Happenings

A new study led by UCLA’s R. Jisung Park, UCLA Luskin School of Public Affairs, shows that hot weather significantly increases the risk of both outdoor and indoor workplace accidents and injuries. It is estimated that high temperatures already cause about 15,000 injuries per year in California, and this number is set to increase as climate change raises average high temperatures.

Read more

The California Current supports a mega-ecosystem in the Pacific Ocean. Beyond ecological benefits, this habitat is the basis for $56 billion in annual economic output and over 675,000 jobs. A recent study published in Molecular Ecology Resources, led by UCLA researchers, led to the creation of massive genetic library and made use of a more efficient identification method.

Read more

Members of The Promise Institute for Human Rights, part of the UCLA School of Law, played a large role in developing a new legal definition for ecocide. In part, the new definition includes any, “unlawful or wanton acts committed with knowledge that there is a substantial likelihood of severe and either widespread or long-term damage to the environment being caused.” Should this definition be accepted by the international community, it could be revolutionary in holding corporate and governmental decision makers personally responsible for damages to the environment.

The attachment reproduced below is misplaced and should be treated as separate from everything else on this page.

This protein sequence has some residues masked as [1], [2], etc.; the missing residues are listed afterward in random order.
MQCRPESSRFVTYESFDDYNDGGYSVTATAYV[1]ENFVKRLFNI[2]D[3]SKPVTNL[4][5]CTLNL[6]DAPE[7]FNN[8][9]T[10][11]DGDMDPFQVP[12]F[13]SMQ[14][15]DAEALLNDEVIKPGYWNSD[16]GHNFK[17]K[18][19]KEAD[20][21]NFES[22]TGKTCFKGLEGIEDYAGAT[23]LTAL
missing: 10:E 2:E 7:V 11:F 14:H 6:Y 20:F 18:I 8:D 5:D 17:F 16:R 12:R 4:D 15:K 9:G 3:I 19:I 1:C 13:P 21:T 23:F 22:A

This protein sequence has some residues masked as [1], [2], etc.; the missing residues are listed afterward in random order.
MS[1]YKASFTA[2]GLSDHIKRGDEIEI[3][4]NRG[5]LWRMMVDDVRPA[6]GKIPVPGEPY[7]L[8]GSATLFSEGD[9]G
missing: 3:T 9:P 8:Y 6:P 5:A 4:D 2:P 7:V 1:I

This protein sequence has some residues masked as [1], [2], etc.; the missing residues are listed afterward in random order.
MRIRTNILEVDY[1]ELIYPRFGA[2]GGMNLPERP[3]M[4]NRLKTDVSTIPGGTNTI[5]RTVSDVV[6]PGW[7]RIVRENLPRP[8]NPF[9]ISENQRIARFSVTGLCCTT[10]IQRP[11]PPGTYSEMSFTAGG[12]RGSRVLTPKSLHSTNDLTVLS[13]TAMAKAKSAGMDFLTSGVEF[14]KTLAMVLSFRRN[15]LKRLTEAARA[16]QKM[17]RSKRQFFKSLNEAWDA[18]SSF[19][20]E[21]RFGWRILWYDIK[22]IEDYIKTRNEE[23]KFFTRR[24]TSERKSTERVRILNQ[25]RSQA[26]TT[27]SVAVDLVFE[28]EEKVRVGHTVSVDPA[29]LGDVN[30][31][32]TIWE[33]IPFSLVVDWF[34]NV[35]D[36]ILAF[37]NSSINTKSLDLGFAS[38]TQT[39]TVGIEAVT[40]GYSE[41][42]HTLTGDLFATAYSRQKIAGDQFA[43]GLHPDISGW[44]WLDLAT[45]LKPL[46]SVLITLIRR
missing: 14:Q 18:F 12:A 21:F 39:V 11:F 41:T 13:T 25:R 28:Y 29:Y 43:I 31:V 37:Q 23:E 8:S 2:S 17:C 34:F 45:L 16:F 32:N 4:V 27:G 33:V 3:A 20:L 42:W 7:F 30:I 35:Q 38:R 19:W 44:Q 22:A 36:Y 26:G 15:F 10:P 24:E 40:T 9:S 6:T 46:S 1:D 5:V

Read more

As society’s dependence on plastics continues, global production is expected to triple to 1,124 million tons by 2050, according to the World Economic Forum. Robin Frohardt, a New York artist, is highlighting the cost of plastic consumption in a new art installation titled, The Plastic Bag Store. Presented by the UCLA Center for the Art of Performance (CAP UCLA), the installation resembles a normal grocery store, except everything is made of thrown-away plastic collected from the streets or landfills.

Read more

A new study led by Karen McKinnon (UCLA Department of Statistics, UCLA Institute of the Environment and Sustainability) shows how the intense decreases in humidity experienced by the United States Southwest increases the threat of wildfires. Researchers found that since 1950, humidity in the region dropped an average of 22% on the hottest summer days. California and Nevada saw the most extreme drops, up to 33%.

Read more